This is one of the most interesting scenarios the Red Sox have, with James Paxton not pitching a single inning for the Red Sox in 2022, and his only appearance at all was in the FCL where he got 2 outs and had to come out of the game for an injury. The Red Sox are likely to decline Paxton’s team option, which is for 2 years at $13 million per year, but then Paxton would get to decide on his 1 year, $4 million team option. I think Paxton will decline the player option and look for a deal around the $6-8 million range. I think someone might give that to him, but if not I would think that the Sox could still hold that $4 million out there if they believe in his ability. However, Paxton is the one guy that I have no clue on what will happen.
A trade deadline acquisition, Tommy Pham wasn’t bad in Boston, but I would be shocked if he returns in 2023 depending on what his mutual option is worth. Pham does have a mutual option for 2023, but we aren’t 100% sure what it is worth. It was reported that he had a $6 million option, but a month ago it was reported by Christopher Smith of MassLive that Pham’s option may actually be worth $12 million. Here’s how I see it: if the option is $6 million, Pham will opt out. If it’s $12 million, the Red Sox will opt out. And the agreement in the trade to bring Pham to Boston is that Cincinatti will pay the $1.5 million buyout if Pham or the Red Sox opt out, so the Sox won’t have to worry about that. I think Pham either signs a non-guaranteed deal and gets to spring training with a bad team, or a team will pick him up on a cheap one year deal. Unfortunately for Pham, that’s normally what happens with older players on a downward trend.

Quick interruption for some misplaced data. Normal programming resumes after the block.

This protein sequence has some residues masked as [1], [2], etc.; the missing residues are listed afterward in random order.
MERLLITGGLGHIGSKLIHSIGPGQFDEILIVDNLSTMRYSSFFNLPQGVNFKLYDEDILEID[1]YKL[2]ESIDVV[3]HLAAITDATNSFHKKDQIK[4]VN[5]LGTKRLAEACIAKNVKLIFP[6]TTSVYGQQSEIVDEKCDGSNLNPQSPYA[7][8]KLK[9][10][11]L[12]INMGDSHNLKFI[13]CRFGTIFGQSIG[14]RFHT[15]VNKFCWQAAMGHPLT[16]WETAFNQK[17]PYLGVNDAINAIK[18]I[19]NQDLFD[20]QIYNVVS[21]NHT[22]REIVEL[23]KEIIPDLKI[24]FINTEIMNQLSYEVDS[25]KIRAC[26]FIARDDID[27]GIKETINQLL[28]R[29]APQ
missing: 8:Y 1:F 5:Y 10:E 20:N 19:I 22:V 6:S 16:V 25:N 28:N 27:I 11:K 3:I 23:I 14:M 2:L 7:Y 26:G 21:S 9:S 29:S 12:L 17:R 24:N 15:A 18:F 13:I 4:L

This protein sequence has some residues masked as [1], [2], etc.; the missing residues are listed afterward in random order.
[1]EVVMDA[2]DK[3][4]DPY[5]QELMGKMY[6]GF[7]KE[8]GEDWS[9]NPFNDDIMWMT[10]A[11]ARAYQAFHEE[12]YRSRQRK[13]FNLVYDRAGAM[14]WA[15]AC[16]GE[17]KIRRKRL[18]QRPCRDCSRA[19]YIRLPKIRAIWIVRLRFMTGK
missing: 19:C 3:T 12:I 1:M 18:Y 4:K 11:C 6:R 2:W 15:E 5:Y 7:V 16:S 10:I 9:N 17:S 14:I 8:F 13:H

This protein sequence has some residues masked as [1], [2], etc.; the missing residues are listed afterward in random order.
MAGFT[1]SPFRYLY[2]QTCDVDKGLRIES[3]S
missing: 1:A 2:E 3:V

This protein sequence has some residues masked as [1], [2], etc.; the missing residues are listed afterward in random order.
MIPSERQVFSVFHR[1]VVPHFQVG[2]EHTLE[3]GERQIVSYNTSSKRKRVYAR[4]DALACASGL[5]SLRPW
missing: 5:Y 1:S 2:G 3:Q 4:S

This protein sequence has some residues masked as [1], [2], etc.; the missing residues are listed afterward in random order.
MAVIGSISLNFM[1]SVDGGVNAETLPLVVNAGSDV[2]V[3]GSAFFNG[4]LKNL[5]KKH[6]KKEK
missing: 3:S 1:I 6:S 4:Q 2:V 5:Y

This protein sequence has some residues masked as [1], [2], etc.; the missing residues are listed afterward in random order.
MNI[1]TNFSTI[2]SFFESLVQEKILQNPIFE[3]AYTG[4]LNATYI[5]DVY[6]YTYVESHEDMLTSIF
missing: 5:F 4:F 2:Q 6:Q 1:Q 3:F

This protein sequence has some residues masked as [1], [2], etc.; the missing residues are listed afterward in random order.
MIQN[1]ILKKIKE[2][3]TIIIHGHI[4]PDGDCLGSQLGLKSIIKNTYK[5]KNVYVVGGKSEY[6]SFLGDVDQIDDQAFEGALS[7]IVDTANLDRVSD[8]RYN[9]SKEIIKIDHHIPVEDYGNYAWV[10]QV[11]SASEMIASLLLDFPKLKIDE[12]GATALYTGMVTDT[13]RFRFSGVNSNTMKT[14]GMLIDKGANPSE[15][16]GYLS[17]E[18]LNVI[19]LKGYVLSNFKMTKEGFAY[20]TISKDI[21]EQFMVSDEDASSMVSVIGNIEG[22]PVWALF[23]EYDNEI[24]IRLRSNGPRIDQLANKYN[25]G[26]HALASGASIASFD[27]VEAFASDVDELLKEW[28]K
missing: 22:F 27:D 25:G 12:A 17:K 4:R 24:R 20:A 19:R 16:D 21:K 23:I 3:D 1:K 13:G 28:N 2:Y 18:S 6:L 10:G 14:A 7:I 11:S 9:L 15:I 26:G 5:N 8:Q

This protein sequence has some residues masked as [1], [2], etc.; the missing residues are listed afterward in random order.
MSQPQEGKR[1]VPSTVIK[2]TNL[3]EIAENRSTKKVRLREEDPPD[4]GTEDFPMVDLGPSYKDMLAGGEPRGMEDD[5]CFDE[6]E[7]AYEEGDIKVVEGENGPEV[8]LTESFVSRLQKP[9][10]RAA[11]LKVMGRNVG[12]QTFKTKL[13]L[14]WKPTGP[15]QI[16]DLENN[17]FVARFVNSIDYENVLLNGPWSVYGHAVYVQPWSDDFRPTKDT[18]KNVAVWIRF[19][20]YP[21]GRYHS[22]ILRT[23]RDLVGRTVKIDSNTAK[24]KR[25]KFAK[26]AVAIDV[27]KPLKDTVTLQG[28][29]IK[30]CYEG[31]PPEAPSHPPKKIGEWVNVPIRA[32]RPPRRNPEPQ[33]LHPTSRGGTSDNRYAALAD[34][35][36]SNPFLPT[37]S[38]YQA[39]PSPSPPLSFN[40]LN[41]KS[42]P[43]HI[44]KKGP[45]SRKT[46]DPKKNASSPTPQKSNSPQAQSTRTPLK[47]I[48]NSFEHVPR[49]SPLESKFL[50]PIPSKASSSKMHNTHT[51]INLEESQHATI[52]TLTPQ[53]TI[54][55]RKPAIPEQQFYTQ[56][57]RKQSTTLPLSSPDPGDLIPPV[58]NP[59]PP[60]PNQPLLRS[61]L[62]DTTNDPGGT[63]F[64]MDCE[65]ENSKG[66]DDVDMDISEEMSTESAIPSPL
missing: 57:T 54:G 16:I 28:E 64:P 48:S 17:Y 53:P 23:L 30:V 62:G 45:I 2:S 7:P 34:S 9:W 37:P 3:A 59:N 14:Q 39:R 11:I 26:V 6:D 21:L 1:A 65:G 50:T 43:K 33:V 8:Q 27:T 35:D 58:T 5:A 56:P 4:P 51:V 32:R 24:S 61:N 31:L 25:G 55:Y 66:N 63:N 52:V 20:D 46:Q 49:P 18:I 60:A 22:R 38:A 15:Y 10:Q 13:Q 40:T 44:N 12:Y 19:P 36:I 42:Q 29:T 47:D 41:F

The wannabe starter, Matt Strahm has the pitch mix to start, but will a team actually be willing to put him in that role? Maybe, which is why I don’t see him returning to Boston in 2023. I think there will be a team that finished sub .500 last year who needs a starter, and would be willing to take the risk to try and potentially capitalize on the added value Strahm could have as a starter near the trade deadline. Teams like the Rockies, Reds, Pirates, and Athletics could all be interesting options considering they just need people to throw out there, and they’d probably be willing to let him start.
Last but not least is Michael Wacha, who had a surprisingly good year, but the analytics don’t fully back the year Wacha had, because although he had a 3.32 ERA, he had a 4.56 xERA and a 4.14 FIP. However, it seems like the Red Sox are interested in bringing him back, even more so than Eovaldi, and I’m not sure how I feel about it. As I always say, it all depends on the money. I see Wacha getting a 2 year deal worth $32 million with an option for the third year that would bring it up to 3 years $48 million. That would keep him in Boston through 2024 and potentially through 2025 as well.
That wraps up my predictions for all nine of the potential free agents the Red Sox have. This offseason will be a very interesting one for the Red Sox, and the 2023 Opening Day roster will look much different than the 2022 roster.